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Panel calls for strong measures against Cambodian government

Participants in a panel at the UN headquarters in New York discuss the political situation in Cambodia on Tuesday.
Participants in a panel at the UN headquarters in New York discuss the political situation in Cambodia on Tuesday. RFA

Panel calls for strong measures against Cambodian government

Politicians and civil society members in New York called on the United Nations to take harsh measures to restore democracy in Cambodia during a panel on Tuesday, even recommending leaving Cambodia’s seat at the UN empty and putting senior ruling party officials on a blacklist.

The discussion, co-hosted by the missions of the United States and European Union to the UN, was held by Kem Monovithya, former opposition official and daughter of jailed opposition leader Kem Sokha; Cambodian Center for Independent Media (CCIM) head Pa Nguon Teang; and Human Rights Watch Asia Advocacy Director John Sifton. In the panel, recorded by Radio Free Asia, Monovithya asked the signatories of the 1991 Paris Peace Accords to ask the UN to review Cambodia’s membership.

The panel was convened in light of Cambodia’s deteriorating political situation, which saw the opposition Cambodia National Rescue Party summarily dissolved last month.

“Why are we even here, pretending that we will have an election in 2018 when it is very clear that the ruling elites right now, they have shown that they have zero respect . . . for election?” Monovithya asked.

Monovithya also requested the signatory countries to send a request to UN Secretary-General Antonio Guterres for a fact-finding mission to Cambodia.

Human Rights Watch’s Sifton, meanwhile, highlighted the importance of targeted economic sanctions.

“Prime Minister Hun Sen and the [Cambodian People’s Party] have ruled Cambodia for decades,” he said. “The current crackdown is a wake-up call on the international community to basically come to realise that this man, or this party, are not good-faith actors and need to be dealt with in a less diplomatic way.”

The way forward, Sifton argued, would be to put senior government officials under the Specially Designated Nationals list, a measure invoked against people found to be involved in gross human rights violations or massive corruption. People on the list are banned from doing business in the US, and many international banks refuse to handle their funds.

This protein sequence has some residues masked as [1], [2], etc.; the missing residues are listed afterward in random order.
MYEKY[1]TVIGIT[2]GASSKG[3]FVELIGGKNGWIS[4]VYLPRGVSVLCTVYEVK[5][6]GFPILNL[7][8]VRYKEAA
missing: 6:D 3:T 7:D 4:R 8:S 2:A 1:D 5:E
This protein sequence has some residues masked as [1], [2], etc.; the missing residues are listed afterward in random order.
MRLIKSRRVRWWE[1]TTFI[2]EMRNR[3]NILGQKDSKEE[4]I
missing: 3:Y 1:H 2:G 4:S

CCIM’s Nguon Teang agreed with the calls for action at the international level. In addition to suspending Cambodia’s seat at the UN, he called for the signatories of the Paris Accords to reconvene in accordance with an article in the agreement stipulating that they can meet again if the principles of the agreement are breached.

Phay Siphan, spokesman for Cambodia’s Council of Ministers, said the government could “not tolerate” such attempts to isolate Cambodia internationally.

“It’s a rebellious act. It’s terrorism,” he said, arguing that the participants attempted to “make the people afraid”.

Before the panel convened, Cambodia’s mission to the UN criticised the event as interference in the country’s internal affairs. A representative from the EU Delegation to the UN refuted this in an email, saying, the meet was “about strengthening Cambodia’s developing democratic systems”.

A US Mission to the United Nations statement echoed the assessment.

“The United States joined the European Union and other concerned partners at the United Nations to highlight this negative trend and demand better for the Cambodian people. We will continue to partner with the international community to uphold the dignity of the Cambodian people and encourage the Cambodian government to take a better path,” it said.

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